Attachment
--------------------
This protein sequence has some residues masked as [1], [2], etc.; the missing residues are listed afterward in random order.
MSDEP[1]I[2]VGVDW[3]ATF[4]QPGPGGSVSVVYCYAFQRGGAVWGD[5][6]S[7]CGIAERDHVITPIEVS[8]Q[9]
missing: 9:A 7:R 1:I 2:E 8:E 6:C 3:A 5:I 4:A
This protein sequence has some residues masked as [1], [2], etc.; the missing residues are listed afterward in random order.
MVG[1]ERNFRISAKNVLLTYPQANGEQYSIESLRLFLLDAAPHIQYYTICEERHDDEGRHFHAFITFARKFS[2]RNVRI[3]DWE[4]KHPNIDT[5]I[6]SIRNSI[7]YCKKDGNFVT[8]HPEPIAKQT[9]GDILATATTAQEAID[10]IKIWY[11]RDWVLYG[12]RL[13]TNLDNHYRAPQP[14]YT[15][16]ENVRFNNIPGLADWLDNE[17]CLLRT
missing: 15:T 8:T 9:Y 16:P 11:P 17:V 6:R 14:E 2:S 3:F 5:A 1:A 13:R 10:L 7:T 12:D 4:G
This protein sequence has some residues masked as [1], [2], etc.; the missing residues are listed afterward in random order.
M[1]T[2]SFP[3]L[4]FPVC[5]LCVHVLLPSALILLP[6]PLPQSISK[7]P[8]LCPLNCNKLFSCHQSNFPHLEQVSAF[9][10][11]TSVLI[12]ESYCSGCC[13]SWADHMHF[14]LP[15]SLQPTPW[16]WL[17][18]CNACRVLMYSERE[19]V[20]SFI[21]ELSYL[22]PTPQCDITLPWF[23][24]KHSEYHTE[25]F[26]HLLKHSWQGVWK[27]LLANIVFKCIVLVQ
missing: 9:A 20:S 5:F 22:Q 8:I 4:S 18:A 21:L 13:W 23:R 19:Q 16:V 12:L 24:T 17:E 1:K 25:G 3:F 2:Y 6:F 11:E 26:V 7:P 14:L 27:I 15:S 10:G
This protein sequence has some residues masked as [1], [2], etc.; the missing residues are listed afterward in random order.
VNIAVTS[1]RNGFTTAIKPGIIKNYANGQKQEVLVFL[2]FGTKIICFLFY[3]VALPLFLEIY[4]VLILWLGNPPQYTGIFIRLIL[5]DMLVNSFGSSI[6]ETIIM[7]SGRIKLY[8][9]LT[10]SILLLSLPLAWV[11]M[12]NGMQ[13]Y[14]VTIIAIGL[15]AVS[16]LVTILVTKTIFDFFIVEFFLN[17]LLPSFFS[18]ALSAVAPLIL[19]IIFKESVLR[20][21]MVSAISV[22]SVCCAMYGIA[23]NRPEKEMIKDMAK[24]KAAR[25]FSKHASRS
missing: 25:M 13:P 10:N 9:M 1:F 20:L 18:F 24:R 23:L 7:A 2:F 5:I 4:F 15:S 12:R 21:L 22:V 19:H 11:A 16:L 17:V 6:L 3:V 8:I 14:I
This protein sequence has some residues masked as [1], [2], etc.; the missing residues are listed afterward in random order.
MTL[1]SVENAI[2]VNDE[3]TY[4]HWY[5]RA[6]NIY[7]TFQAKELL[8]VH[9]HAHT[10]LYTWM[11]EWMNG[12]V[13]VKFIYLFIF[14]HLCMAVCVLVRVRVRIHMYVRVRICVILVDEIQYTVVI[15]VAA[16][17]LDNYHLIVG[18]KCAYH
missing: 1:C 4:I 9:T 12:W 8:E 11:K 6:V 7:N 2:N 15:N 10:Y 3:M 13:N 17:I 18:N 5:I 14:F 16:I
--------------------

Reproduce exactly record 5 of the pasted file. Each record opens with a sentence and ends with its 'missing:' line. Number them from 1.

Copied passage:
This protein sequence has some residues masked as [1], [2], etc.; the missing residues are listed afterward in random order.
MTL[1]SVENAI[2]VNDE[3]TY[4]HWY[5]RA[6]NIY[7]TFQAKELL[8]VH[9]HAHT[10]LYTWM[11]EWMNG[12]V[13]VKFIYLFIF[14]HLCMAVCVLVRVRVRIHMYVRVRICVILVDEIQYTVVI[15]VAA[16][17]LDNYHLIVG[18]KCAYH
missing: 1:C 4:I 9:T 12:W 8:E 11:K 6:V 7:N 2:N 15:N 10:Y 3:M 13:N 17:I 18:N 5:I 14:F 16:I